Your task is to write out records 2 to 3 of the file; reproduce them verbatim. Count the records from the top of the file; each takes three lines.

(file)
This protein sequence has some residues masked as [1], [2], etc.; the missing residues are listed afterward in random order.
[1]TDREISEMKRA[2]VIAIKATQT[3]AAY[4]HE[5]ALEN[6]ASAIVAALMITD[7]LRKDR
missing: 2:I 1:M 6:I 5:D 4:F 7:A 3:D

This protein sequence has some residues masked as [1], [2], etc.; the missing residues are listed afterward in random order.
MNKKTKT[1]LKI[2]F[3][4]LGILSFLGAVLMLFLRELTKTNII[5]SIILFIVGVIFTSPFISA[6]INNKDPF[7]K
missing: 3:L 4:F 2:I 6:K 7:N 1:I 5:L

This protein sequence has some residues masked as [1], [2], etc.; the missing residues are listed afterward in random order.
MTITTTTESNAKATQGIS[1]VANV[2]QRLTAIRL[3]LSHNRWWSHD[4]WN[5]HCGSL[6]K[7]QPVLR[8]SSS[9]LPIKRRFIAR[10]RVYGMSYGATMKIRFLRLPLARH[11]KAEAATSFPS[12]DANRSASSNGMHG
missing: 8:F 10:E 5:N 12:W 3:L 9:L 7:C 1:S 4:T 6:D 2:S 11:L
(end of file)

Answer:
This protein sequence has some residues masked as [1], [2], etc.; the missing residues are listed afterward in random order.
MNKKTKT[1]LKI[2]F[3][4]LGILSFLGAVLMLFLRELTKTNII[5]SIILFIVGVIFTSPFISA[6]INNKDPF[7]K
missing: 3:L 4:F 2:I 6:K 7:N 1:I 5:L

This protein sequence has some residues masked as [1], [2], etc.; the missing residues are listed afterward in random order.
MTITTTTESNAKATQGIS[1]VANV[2]QRLTAIRL[3]LSHNRWWSHD[4]WN[5]HCGSL[6]K[7]QPVLR[8]SSS[9]LPIKRRFIAR[10]RVYGMSYGATMKIRFLRLPLARH[11]KAEAATSFPS[12]DANRSASSNGMHG
missing: 8:F 10:E 5:N 12:W 3:L 9:L 7:C 1:S 4:T 6:D 2:S 11:L